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Review "Just the Two of Us"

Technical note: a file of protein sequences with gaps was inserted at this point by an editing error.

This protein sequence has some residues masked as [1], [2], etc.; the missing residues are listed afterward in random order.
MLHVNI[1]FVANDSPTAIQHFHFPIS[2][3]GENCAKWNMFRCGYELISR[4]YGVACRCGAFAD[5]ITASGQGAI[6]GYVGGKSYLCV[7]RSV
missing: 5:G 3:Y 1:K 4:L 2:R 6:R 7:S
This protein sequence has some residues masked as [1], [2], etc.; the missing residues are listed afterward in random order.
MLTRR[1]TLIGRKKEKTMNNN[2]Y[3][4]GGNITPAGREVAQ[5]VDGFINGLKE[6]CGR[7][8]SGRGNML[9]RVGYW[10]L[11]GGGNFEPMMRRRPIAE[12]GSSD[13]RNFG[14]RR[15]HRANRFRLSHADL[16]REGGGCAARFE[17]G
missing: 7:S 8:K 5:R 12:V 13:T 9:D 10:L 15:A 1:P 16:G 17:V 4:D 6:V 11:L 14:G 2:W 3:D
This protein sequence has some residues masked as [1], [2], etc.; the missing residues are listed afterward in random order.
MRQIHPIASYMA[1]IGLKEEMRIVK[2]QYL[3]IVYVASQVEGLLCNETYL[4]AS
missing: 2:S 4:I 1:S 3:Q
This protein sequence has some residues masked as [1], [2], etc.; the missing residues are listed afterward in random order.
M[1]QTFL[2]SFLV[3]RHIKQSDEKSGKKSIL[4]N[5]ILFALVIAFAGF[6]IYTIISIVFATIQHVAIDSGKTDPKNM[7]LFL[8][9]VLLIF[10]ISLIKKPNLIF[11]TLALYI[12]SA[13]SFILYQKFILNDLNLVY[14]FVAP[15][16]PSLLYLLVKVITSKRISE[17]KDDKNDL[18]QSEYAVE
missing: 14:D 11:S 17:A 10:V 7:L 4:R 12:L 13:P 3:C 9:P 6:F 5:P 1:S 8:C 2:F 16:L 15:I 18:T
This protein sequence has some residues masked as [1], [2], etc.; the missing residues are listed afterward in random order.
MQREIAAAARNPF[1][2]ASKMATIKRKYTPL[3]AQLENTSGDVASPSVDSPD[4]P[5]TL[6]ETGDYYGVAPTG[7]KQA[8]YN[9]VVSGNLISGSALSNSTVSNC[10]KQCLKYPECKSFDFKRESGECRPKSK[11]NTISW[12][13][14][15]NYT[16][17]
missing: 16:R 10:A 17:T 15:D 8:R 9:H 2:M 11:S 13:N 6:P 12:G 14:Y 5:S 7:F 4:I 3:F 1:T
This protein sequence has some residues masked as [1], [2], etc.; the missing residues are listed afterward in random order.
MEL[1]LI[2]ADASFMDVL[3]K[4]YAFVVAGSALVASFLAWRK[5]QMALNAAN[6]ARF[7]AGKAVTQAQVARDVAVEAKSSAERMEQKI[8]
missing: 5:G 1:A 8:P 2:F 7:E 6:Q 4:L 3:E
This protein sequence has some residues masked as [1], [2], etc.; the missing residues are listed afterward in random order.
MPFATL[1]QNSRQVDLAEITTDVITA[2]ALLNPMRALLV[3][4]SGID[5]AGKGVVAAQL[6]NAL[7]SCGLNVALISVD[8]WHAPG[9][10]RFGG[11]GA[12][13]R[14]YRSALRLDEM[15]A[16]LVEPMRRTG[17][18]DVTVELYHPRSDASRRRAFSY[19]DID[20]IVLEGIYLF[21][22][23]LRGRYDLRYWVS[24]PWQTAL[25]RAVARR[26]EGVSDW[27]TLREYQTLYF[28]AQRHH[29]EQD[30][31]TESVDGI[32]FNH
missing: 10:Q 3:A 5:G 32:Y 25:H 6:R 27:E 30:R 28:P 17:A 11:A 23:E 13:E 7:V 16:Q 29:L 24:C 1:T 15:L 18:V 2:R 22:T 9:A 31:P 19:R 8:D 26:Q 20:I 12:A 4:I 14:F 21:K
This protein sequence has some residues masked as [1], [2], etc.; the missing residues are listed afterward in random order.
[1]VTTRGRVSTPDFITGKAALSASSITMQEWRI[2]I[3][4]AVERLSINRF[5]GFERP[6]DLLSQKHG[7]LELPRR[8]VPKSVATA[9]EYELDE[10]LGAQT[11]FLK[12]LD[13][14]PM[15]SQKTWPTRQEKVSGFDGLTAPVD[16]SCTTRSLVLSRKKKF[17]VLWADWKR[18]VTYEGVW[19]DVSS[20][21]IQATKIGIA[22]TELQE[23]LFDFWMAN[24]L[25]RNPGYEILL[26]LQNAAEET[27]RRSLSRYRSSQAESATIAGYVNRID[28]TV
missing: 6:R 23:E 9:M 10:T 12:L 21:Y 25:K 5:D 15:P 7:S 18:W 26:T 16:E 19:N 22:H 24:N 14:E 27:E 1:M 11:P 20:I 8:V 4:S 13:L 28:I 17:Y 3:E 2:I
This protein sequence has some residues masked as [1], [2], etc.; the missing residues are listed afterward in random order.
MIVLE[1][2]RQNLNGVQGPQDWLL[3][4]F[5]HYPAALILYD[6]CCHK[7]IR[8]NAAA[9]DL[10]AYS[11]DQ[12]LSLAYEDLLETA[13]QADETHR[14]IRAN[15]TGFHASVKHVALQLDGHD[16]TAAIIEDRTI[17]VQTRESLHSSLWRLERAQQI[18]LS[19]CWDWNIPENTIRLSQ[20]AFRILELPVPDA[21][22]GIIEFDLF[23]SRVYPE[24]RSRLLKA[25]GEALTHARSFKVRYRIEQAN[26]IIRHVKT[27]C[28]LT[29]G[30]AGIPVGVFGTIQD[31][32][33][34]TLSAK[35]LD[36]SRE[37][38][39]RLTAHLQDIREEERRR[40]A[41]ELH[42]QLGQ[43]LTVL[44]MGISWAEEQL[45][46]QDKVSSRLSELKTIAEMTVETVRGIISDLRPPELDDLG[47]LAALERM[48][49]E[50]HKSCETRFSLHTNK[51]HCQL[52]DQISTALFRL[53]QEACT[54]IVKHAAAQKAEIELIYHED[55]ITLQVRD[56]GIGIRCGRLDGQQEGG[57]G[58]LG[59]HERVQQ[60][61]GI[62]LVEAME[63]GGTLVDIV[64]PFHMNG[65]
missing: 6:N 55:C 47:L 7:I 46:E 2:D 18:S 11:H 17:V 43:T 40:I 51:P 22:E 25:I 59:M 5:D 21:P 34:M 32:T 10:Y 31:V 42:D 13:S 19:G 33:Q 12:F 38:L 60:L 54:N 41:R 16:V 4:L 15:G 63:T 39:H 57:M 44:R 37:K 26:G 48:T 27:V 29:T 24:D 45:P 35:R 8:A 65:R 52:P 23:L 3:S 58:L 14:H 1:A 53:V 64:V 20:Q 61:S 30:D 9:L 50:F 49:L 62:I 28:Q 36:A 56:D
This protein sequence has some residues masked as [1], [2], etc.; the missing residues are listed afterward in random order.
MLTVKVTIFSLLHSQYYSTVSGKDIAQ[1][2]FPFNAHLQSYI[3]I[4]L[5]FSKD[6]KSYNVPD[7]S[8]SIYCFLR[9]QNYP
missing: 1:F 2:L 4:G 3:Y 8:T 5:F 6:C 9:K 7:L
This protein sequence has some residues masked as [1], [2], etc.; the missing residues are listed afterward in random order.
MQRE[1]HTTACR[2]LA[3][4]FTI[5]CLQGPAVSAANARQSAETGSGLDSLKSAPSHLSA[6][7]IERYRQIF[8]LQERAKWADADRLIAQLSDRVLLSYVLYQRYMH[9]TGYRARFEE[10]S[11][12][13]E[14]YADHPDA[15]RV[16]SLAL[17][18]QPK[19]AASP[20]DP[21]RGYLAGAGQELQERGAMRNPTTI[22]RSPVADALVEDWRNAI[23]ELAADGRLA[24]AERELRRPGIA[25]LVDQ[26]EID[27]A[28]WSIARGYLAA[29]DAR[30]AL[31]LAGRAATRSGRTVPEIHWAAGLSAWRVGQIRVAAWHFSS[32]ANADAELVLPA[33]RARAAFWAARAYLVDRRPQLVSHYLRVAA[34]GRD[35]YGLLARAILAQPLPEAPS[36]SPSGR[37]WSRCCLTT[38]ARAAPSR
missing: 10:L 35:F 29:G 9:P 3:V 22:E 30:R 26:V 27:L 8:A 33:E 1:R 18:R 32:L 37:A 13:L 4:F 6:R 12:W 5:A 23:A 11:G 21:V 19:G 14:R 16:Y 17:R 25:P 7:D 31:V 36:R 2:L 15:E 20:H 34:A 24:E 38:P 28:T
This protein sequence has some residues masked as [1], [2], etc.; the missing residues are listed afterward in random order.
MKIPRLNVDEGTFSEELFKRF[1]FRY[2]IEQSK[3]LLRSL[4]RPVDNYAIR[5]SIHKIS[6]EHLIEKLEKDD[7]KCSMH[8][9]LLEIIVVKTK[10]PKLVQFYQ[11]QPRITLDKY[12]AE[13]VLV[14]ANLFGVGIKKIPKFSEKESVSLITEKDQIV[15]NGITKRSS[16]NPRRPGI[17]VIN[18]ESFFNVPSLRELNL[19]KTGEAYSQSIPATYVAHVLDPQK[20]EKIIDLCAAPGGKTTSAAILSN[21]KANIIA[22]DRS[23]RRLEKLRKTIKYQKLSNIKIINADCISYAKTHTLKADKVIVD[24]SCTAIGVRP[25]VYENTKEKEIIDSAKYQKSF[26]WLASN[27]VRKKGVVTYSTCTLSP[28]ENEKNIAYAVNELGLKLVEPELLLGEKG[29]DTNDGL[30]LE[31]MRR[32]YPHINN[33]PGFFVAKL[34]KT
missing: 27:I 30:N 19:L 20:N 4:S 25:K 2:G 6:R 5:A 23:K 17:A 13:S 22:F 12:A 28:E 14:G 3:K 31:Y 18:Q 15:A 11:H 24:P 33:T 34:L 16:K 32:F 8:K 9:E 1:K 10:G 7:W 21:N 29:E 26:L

Despite its unassuming characterization, the coupling of Gene Bertoncini and Jack Wilkins (each armed with one guitar) on an oceanic pleasure cruise or anywhere else is just about perfect. The music they shape in tandem is as breathtakingly lovely as it is beyond reproach. Having said that, a mandatory caveat must be conveyed. As noted before, every guitar, no matter how extraordinarily individualistic, sounds, essentially analogous to these undisciplined ears, and any attempt to separate one from another is explicitly beyond his capacity - and on this occasion wholly unnecessary, as Bertoncini and Wilkins make their demanding musical artistry appear so naturally effortless that less seasoned performers may see it in that same light before striving to arrogate to themselves such unrivaled mastery. What must be underlined here is one imperfect reviewer’s sentiment that there aren’t many craftsmen on this most eloquently luminous and supple of instruments who are able to resourcefully entice and tenderly caress a series of well-know melodies, most from the Great American Songbook, with more genuine warmth and sincerity that the duo Bertoncini and Wilkins. So enchanting is their singular interplay and so rapt their favored audience aboard the SS Norway that one may candidly hear a pin drop or, more accurately, a pick scrape, and so faithful its actualization that no nuance, however slender, lingers undigested. The largely familiar but no less tantalizing menu opens with the sensuous “Lover Man,” which has made its way from Tin Pan Alley into many a Jazz musician’s repertoire, and continues with Irving Berlin’s paean to the profundity of love, “How Deep Is the Ocean,” Julie London’s breakthrough song from the 50s, “Cry Me a River,” and lost love, “Gone with the Wind.” Bertoncini briefly steps aside as Wilkins tenderly deepens Rodgers and Hart’s plaintively ironic “Spring Is Here” before the duo return to consummate the all-too--transitory session with “You Stepped Out of a Dream,” Jobim’s “Manha de Carnaval,” “Here’s That Rainy Day,” “Embraceable You” and The Sandpiper’s Oscar-winning theme, “The Shadow of Your Smile.” Yes, you've tasted them before, perhaps more times than you’d wish to remember, but seldom, we’d venture, seasoned more deliciously than this.